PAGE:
Dealing with different ideas on water


On 21 September 2015, responsibility for water policy and resources was transferred to the Department of Agriculture and Water Resources - Administrative Arrangement Order made on 21 September 2015.

This website will be updated to reflect these changes.

There are numerous water topics on which people have differing ideas and opinions. These generally arise from:

  • varying scientific, economic, social and environmental perspectives and values
  • insufficient scientific exploration
  • perceptions about human health risk
  • exposure to misinformation.

Differing ideas can sometimes lead to a misconception. For example this can be as simple as mistaking the stormwater system for the sewerage system or as complex as scientific concepts relating to weather and climate change.

There are limited educational resources online that specifically address water misconceptions. Teachers and educators should reinforce the importance of adopting good scientific approaches and principles when addressing all water related issues.

To improve 'water literacy' students need to be familiar with and not afraid to use biological, chemical and physical science concepts when investigating water issues. Teachers should review the properties of water section of the Water Education Toolkit for educational resources covering key physical and chemical properties and processes associated with water as a basis for understanding more complex water concepts.

Getting the facts right

A list of recommended websites has been compiled to help teachers address common water related issues.

Teachers may require additional information to reinforce their understanding of the topics or identify resources to facilitate class discussion.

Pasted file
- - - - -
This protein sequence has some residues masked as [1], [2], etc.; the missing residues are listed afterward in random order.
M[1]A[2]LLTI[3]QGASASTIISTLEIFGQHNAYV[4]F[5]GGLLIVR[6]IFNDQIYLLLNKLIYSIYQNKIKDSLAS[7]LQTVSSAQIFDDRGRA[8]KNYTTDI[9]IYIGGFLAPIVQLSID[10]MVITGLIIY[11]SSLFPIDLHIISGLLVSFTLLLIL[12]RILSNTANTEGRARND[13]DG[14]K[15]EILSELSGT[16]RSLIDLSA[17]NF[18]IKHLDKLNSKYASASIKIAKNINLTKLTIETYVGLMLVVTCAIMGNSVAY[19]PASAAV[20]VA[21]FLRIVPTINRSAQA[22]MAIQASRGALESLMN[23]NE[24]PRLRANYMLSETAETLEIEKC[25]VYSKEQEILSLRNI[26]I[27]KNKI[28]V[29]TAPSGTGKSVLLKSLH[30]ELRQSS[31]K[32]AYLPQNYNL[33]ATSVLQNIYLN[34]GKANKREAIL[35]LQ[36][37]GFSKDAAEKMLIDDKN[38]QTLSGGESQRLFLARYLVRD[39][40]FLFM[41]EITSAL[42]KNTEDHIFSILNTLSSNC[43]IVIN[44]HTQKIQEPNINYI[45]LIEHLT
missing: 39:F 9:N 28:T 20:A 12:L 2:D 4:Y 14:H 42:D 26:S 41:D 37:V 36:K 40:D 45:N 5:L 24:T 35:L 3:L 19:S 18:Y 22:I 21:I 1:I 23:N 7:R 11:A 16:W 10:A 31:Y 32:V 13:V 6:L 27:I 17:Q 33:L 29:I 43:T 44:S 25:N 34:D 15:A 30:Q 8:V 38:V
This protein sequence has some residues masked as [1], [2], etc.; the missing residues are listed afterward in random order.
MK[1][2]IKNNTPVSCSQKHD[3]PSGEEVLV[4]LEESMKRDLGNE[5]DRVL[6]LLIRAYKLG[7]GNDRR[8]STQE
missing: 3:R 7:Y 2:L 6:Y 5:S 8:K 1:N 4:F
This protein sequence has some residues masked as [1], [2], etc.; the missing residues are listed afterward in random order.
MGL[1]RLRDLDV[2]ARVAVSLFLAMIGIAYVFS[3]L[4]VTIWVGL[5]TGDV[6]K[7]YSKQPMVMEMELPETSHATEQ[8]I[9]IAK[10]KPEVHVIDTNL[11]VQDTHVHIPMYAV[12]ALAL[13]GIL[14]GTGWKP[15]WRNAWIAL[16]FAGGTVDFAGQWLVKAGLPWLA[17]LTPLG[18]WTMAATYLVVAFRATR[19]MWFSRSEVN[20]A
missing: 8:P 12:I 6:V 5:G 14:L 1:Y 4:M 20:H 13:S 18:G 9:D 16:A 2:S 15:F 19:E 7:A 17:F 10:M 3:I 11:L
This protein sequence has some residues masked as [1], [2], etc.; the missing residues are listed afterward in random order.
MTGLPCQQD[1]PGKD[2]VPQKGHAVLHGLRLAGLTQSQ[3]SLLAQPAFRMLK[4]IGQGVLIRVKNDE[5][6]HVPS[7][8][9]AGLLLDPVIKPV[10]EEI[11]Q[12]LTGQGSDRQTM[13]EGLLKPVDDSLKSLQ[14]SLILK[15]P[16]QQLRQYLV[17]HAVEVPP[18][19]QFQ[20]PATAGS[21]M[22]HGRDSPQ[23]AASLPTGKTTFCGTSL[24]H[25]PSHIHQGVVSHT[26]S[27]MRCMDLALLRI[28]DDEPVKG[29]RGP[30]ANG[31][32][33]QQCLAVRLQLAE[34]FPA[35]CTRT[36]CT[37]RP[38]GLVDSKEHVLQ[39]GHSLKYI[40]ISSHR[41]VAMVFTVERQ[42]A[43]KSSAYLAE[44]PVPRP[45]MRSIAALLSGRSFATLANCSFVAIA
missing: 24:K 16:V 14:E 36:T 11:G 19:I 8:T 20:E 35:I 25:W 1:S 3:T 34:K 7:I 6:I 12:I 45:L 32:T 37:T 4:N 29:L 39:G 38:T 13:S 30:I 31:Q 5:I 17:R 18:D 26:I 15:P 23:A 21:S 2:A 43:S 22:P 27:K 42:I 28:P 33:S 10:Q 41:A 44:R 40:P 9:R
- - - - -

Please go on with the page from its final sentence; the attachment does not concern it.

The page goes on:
The following websites have been specifically highlighted to:

  • help teachers identify and improve understanding of key water related concepts
  • gather statistics and facts on water resources and water use to support their teaching and dispel misinformation
  • provide resources for teachers to use in facilitating class discussion on common water related misinformation and misconceptions.

This section provides links to reputable websites for teachers to review to identify accurate information and data on water in Australia.

Australian Water Association (AWA)

Water in Australia: Facts & Figures, Myths & Ideas developed by the Australian Water Association is an important resource highlighting some common misconceptions about water in Australia. This resource consists of a series of fact sheets providing background information and statistics on water in Australia and dispelling some basic misconceptions about water and water management. The site can be found at:

These fact sheets have a strong focus on water supply and address some of the controversial recurrent issues including:

  • Water use and major water users in Australia
  • Rainwater tanks and stormwater collection
  • Water recycling and reuse
  • Desalination
  • Dams and reservoirs
  • Groundwater
  • National water grid
  • Turning rivers inland
  • Agriculture
  • Supplying water from wet regions and over long distances